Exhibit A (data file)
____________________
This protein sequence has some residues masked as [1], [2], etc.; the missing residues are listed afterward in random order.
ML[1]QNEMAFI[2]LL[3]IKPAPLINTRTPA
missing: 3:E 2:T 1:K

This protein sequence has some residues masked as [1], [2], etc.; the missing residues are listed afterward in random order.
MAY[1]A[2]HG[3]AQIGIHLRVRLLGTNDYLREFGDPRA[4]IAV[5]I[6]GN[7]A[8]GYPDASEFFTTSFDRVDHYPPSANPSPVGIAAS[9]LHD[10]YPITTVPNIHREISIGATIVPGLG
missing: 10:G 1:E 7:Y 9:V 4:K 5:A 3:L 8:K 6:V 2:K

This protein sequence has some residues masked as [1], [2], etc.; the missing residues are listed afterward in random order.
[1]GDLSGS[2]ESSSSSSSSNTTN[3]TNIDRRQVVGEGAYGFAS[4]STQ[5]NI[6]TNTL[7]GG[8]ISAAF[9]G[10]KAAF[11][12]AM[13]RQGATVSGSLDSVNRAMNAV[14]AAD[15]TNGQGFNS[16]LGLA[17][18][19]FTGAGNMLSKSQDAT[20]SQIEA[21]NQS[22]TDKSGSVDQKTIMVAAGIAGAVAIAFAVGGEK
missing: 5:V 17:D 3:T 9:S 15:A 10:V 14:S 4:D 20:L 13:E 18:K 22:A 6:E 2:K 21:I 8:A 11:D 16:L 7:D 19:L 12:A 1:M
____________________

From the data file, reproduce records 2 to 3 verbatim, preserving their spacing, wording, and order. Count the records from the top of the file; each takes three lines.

This protein sequence has some residues masked as [1], [2], etc.; the missing residues are listed afterward in random order.
MAY[1]A[2]HG[3]AQIGIHLRVRLLGTNDYLREFGDPRA[4]IAV[5]I[6]GN[7]A[8]GYPDASEFFTTSFDRVDHYPPSANPSPVGIAAS[9]LHD[10]YPITTVPNIHREISIGATIVPGLG
missing: 10:G 1:E 7:Y 9:V 4:K 5:A 3:L 8:K 6:V 2:K

This protein sequence has some residues masked as [1], [2], etc.; the missing residues are listed afterward in random order.
[1]GDLSGS[2]ESSSSSSSSNTTN[3]TNIDRRQVVGEGAYGFAS[4]STQ[5]NI[6]TNTL[7]GG[8]ISAAF[9]G[10]KAAF[11][12]AM[13]RQGATVSGSLDSVNRAMNAV[14]AAD[15]TNGQGFNS[16]LGLA[17][18][19]FTGAGNMLSKSQDAT[20]SQIEA[21]NQS[22]TDKSGSVDQKTIMVAAGIAGAVAIAFAVGGEK
missing: 5:V 17:D 3:T 9:S 15:A 10:V 14:S 4:D 20:L 13:E 18:K 22:A 6:E 2:K 21:I 8:A 11:D 16:L 7:D 19:L 12:A 1:M